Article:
I am often asked on Twitter that so and so says so and so is the frontrunner or is going to win and what do I think about it.  Here’s what I think: there are a lot of Oscar writers and bloggers out there with their fingers on the trigger to be out front first with such and such.  I like to think of them as millions of sperm heading for that one egg.  I guess to be right early is sort of an honor in our business.  It’s a bragging right.  I am often guilty of such things, as I’ve recently said I thought Viola Davis would win in any category she was nominated for.  The truth is she might and she might not.  But if she went supporting, Glenn Close can’t lose in lead.  So goes my own wild prediction.  There are some things that just aren’t knowable, and whether someone or a film will win the Oscar is not one of those things.

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Fox Searchlight continues its commitment to back daring and brilliant work with its acquisition of Steve McQueen’s Shame, one of the best films to play Telluride, and I’m going to be, the entire year.  They’ve already got Tree of Life and Martha Macy Mary Marlene – and to add Shame to that list is a marvel. They are also distributing the other best film I saw in Telluride, The Descendants.   Looks to be an interesting awards year for Searchlight.

“Steve McQueen’s courageous exploration of modern life’s extremes is breathtaking.  He has crafted an extraordinary film that probes some of the deepest and darkest issues ever portrayed on screen with amazingly gifted performances by Michael Fassbender and Carey Mulligan,” said Nancy Utley and Stephen Gilula.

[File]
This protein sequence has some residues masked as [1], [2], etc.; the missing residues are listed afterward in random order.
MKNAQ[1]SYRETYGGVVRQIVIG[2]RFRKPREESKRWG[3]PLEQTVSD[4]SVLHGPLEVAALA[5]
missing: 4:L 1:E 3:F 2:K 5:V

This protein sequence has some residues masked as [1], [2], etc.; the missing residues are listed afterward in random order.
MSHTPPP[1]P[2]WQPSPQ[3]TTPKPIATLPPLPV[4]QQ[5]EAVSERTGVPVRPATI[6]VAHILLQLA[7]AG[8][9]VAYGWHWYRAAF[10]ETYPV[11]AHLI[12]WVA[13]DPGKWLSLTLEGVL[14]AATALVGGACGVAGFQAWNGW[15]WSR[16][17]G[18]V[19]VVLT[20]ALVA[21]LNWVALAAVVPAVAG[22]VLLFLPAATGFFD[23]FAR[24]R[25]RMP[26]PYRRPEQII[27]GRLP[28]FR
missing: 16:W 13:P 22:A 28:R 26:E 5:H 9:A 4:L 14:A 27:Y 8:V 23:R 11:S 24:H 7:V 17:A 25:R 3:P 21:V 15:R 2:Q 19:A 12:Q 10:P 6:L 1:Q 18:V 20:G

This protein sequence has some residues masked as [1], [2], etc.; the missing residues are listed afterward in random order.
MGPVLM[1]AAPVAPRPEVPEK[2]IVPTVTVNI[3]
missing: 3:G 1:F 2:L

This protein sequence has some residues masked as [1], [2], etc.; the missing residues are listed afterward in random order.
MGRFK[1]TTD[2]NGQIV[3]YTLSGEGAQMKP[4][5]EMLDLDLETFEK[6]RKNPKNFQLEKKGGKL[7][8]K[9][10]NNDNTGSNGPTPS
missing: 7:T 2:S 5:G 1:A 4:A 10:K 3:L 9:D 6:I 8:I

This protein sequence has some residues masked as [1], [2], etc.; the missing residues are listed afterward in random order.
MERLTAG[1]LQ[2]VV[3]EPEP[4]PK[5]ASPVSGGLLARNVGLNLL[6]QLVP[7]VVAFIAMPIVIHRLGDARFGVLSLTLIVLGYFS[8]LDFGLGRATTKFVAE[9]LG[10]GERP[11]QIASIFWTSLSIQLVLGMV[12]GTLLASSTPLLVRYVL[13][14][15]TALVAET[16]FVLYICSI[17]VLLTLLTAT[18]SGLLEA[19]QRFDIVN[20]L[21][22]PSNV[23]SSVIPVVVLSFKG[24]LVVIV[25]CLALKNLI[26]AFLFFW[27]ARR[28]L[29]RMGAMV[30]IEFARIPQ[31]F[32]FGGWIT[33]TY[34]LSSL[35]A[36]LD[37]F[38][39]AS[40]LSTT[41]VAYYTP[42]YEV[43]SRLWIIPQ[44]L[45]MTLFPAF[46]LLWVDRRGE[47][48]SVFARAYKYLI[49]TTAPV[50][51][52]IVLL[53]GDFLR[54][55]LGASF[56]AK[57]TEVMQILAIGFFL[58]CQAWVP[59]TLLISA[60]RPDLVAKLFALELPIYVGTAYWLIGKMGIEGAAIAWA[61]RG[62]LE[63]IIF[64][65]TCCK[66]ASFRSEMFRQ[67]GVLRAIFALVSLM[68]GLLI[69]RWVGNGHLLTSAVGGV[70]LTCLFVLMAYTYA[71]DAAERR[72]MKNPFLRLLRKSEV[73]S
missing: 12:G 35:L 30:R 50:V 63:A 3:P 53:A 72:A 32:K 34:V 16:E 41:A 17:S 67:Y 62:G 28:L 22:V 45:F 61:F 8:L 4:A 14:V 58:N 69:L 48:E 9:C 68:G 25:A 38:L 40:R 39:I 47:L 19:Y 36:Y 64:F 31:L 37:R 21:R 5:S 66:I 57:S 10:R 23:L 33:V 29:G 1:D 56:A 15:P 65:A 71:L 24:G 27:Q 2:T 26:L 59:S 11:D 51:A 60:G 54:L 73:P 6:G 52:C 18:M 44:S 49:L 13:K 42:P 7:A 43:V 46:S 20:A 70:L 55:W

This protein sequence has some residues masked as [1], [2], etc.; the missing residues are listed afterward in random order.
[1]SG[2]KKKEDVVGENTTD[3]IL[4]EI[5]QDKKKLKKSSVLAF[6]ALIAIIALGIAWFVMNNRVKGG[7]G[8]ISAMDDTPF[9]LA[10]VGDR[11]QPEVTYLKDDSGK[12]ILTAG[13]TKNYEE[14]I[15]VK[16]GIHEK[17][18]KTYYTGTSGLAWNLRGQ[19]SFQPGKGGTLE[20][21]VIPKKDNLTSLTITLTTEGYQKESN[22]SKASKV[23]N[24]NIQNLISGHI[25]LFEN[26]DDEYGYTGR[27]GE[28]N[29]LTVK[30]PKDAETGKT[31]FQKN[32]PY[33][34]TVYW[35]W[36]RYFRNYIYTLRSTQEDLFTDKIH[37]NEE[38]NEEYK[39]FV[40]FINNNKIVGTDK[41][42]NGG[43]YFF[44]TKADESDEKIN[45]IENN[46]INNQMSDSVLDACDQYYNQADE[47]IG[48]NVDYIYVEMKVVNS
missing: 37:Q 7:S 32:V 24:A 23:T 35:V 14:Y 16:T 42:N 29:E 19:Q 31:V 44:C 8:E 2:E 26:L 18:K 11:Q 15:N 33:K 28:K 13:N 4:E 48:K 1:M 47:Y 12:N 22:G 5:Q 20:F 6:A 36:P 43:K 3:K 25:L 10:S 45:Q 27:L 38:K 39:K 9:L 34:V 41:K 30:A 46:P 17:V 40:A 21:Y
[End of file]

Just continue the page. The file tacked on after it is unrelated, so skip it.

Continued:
“This is a brave statement and an important move by Fox Searchlight.   I am very happy they came on board to release Shame in the U.S.  It’s great to be working with a team that is so passionate about cinema,” said McQueen.

Step one – make a brilliant, uncompromising film that says something new about the human experience, the need for real intimacy, and the power of addiction. Step two – show it at a film fest and get a powerful distrib to back it. Step three – hope word of mouth gets people into the theater to see it. Step four – hope that people are not too put off my extreme sexuality (a bunch of babies, hell, in the 1970s and even in the 1980s there were films that explored sexuality — but we didn’t live in an infantilized culture then).  Step five – can the Academy recognize, if nothing else, Fassbender and Mulligan with acting nods? Perhaps also a screenplay nod?

We will have to wait and see how the drama plays out.  But one thing’s for sure – Shame will be among the most talked about films of the year.